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The last 10 posts

Tuesday, July 12th 2011, 11:46am

by brisk

Thanks everyone for the suggestion!
I went with a 9 zone design.

Tuesday, June 28th 2011, 7:28pm

by Wet_Boots

I can't advise for Ontario backflow requirements, but as long as it can be located higher than the highest sprinkler or pipe downstream, a PVB will be absolute protection for your water supply from a normal sprinkler system's backflow. I would favor a Wilkins 720, as having more reliability.

Tuesday, June 28th 2011, 3:46pm

by wsommariva

I'm not experienced enough to comment on the head placement. But you might want to add in semicircles which will show coverage. Look at other posts here for examples.

If you use the PVB with unions take it inside. Don't know if you blow out the PVB but you must blow out the lines to winterize.

Tuesday, June 28th 2011, 1:57pm

by HooKooDooKu

Inline dual check valves are not for sprinkler system backflow protection...


Boots is absolutely correct... but brisk, I want to explain something that for the longest time confused me.

There is a backflow preventer know as a DCVA (I think that stands for Duel Check Valve backflow Assymbly). At its core, a DC and a DCVA both use a pair of check valves to prevent water from flowing backwards. But a DCVA uses check valves rated for backflow prevention AND additional assymblies that allows the check valves to be tested independantly of one another so that the device can be verified that it is working correctly.

So you can think of it like this... you use a DC when you would LIKE the water to not flow backwards. You use a DCVA when you NEED the water to not flow backwards.

However, there is another thing to consider when it comes to DCVA. The offer the least protection of all the basic types of industry standard backflow prevention. The reason is that the check valves can easily become fouled and quit working. Even more, if there is enough 'stuff' in the water to allow one valve to become fouled, there is a good probability that the second one will get fouled at the same time. When that happens, you go from redundant backflow protection (two valves) to no protection. As such, some people (and some municipalities) do not believe that DCVAs are appropriate protection from an irrigation system.

So while you might want to use a DCVA (after all, they allow the ability of the backflow preventer to be installed underground or indoors), you might not want to or you might not be allowed to (by local building codes) use them.

Tuesday, June 28th 2011, 12:55pm

by brisk

PVBs are expensive and I would not leave it in the garage unless it never freezes in there.

As far as head placement my design on paper didn't relate well to reality. And once I finally settled on a plan, I needed to make a couple adjustments once all my heads were in. But now it's great.
Thanks, I don't have other place to put the PVB, garage is the best place for me. Will it be ok I blow out the water from PVB every fall? Still no good?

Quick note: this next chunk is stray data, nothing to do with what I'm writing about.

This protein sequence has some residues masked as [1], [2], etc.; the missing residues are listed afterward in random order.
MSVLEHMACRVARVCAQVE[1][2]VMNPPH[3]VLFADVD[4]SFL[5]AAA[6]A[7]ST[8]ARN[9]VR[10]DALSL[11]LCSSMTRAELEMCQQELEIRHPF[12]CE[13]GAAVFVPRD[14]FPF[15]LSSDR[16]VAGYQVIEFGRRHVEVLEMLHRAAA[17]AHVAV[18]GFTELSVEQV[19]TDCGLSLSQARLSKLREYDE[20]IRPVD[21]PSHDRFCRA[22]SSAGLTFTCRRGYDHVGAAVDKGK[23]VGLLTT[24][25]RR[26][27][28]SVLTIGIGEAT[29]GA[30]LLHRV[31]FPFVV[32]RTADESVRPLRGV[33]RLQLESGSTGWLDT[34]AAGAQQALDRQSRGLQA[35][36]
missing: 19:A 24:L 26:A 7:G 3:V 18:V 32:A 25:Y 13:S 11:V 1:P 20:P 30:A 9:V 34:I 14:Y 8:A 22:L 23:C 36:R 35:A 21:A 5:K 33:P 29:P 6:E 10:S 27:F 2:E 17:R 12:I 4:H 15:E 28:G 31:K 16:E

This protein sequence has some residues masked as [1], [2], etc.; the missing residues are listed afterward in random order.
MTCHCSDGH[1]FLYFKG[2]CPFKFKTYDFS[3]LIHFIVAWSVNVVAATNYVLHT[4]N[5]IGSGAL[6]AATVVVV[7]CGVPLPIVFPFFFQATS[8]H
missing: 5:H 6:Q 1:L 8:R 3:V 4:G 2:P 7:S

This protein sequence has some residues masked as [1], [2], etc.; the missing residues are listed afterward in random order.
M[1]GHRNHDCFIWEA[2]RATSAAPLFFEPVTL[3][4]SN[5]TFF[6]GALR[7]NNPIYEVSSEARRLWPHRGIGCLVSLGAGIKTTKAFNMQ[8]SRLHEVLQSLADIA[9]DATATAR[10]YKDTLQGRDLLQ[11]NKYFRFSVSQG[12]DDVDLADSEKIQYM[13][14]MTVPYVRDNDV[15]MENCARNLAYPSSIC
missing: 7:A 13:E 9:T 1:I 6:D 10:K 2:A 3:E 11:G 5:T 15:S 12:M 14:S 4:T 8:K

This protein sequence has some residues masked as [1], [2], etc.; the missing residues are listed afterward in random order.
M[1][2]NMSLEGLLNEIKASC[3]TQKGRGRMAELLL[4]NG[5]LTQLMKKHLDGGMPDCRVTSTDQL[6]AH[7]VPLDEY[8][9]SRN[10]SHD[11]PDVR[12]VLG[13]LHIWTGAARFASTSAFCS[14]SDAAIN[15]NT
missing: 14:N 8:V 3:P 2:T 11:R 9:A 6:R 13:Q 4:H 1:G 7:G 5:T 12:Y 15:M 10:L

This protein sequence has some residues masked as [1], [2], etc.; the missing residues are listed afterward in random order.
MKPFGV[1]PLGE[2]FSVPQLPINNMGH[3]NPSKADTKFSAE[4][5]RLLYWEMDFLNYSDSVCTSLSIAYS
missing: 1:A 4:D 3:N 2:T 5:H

Also, my head placement looks good (at least on paper?)

thanks

Tuesday, June 28th 2011, 12:43pm

by wsommariva

PVBs are expensive and I would not leave it in the garage unless it never freezes in there.

As far as head placement my design on paper didn't relate well to reality. And once I finally settled on a plan, I needed to make a couple adjustments once all my heads were in. But now it's great.

Tuesday, June 28th 2011, 12:38pm

by wsommariva

Let Wetboots answer the backflow preventer question. He's the expert. Also local code should be checked. In my case I bought a Febco PVB and added my own pvc unions. And it had to be at least 12 inches higher that the highest head. But the one in the link does the same thing. Also if you put it in the garage be aware that it may "spit" occasionally.

Tuesday, June 28th 2011, 9:51am

by brisk

Don't have to use funny pipe but it makes an easier install. Toro also says that it cushions the heads in high use areas.

As far as the flower beds, if they are mulched any extra water won't cause erosion.

PVB is a good backflow preventer, double check valves aren't. IMHO. If you can install a PVB use unions so you can take it in in the winter.
This one?

FEBCO FEU765-100 1 in. PVB Backflow Preventer w/ Union Ball Valve Ends

I am in Toronto, so I'll have to winterize the system every fall.... and I plan to install the backflow preventer in garage, so still good to use w/ Union ball valve ends or the regular one?

Any feedback/comments on the head placement or selections?

thanks

Tuesday, June 28th 2011, 9:48am

by brisk

Inline dual check valves are not for sprinkler system backflow protection. Once you input your location, specific advice can be given.
I am in Toronto.

thanks

Tuesday, June 28th 2011, 9:27am

by wsommariva

Don't have to use funny pipe but it makes an easier install. Toro also says that it cushions the heads in high use areas.

As far as the flower beds, if they are mulched any extra water won't cause erosion.

PVB is a good backflow preventer, double check valves aren't. IMHO. If you can install a PVB use unions so you can take it in in the winter.